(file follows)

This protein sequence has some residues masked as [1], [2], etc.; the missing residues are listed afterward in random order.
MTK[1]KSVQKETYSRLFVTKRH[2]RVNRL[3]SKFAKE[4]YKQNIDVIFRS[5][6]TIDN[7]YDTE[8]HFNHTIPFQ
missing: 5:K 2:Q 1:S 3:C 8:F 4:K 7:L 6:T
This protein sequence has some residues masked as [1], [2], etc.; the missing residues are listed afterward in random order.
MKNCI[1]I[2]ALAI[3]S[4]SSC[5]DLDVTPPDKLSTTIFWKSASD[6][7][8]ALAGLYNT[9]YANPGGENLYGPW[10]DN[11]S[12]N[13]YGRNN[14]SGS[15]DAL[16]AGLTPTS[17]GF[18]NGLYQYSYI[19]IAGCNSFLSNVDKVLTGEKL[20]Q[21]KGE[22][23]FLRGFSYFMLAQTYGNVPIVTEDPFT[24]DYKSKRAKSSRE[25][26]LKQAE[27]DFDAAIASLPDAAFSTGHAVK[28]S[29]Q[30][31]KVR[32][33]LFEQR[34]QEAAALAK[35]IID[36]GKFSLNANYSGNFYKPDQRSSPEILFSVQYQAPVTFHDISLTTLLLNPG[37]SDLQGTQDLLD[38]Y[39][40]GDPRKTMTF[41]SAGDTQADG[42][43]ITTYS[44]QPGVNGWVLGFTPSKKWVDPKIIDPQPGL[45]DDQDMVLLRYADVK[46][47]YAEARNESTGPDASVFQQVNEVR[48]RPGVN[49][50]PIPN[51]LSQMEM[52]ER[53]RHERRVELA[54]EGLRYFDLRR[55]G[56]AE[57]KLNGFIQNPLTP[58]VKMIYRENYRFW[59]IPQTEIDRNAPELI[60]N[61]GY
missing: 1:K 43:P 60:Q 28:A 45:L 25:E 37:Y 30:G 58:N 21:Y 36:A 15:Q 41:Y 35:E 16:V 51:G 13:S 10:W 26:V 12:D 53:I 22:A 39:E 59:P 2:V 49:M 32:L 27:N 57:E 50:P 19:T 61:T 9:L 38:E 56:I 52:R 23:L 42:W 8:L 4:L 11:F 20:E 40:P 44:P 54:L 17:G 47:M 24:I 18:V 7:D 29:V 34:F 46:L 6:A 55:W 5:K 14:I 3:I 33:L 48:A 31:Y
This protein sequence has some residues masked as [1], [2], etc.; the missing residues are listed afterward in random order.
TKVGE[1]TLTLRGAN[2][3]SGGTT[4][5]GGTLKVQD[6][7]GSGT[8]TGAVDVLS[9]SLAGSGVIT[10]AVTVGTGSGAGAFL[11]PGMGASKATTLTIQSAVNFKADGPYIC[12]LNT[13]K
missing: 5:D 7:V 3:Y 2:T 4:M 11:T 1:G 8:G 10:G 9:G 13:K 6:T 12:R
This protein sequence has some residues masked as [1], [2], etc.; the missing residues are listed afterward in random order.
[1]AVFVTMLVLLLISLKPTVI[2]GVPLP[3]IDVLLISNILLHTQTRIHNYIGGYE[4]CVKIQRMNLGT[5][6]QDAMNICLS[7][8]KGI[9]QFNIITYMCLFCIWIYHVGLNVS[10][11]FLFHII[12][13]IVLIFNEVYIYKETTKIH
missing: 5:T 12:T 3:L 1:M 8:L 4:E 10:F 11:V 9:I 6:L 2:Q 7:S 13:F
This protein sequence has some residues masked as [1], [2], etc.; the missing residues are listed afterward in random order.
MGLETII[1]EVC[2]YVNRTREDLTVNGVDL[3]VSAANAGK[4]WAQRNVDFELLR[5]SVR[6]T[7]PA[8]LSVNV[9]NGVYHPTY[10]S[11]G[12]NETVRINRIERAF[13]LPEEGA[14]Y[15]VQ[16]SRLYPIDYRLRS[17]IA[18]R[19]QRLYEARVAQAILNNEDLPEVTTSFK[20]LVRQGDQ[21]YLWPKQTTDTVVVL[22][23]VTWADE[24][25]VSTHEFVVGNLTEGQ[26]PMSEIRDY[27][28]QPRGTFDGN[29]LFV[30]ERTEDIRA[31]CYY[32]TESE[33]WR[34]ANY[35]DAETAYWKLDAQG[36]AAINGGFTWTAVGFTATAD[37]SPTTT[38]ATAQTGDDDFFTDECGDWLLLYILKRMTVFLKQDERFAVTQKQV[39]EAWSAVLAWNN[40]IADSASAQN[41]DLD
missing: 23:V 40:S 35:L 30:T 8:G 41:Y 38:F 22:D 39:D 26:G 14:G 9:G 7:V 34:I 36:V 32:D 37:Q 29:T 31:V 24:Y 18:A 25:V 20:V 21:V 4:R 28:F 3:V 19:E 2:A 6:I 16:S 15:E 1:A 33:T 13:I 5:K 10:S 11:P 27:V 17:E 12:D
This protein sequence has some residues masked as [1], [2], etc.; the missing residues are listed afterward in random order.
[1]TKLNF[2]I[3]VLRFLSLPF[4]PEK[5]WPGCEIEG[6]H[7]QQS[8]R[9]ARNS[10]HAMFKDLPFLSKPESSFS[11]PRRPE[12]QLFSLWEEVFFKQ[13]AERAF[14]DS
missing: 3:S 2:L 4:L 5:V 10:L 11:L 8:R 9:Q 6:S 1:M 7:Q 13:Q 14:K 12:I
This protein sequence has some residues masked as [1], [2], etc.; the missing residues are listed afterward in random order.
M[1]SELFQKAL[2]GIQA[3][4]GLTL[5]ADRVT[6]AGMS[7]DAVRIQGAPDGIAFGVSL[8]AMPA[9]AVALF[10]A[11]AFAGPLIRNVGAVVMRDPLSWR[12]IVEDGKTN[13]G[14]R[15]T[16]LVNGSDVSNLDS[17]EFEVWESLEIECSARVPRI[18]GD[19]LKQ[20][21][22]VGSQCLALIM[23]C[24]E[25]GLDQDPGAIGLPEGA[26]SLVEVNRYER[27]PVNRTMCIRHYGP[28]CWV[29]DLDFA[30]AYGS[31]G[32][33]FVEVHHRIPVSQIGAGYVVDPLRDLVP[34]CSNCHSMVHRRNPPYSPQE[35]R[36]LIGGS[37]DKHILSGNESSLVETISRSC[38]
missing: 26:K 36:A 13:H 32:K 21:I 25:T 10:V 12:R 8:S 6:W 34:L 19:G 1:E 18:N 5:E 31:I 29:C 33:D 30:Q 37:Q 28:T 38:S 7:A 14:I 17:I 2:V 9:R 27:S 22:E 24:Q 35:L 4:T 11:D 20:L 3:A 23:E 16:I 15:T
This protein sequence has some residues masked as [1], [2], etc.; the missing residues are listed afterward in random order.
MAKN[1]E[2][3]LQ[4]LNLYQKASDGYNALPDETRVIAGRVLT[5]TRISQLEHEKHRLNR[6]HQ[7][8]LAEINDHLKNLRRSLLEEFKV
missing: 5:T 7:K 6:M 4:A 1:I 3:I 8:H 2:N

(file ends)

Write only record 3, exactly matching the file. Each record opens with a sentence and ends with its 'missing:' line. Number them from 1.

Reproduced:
This protein sequence has some residues masked as [1], [2], etc.; the missing residues are listed afterward in random order.
TKVGE[1]TLTLRGAN[2][3]SGGTT[4][5]GGTLKVQD[6][7]GSGT[8]TGAVDVLS[9]SLAGSGVIT[10]AVTVGTGSGAGAFL[11]PGMGASKATTLTIQSAVNFKADGPYIC[12]LNT[13]K
missing: 5:D 7:V 3:Y 2:T 4:M 11:T 1:G 8:G 10:G 9:G 13:K 6:T 12:R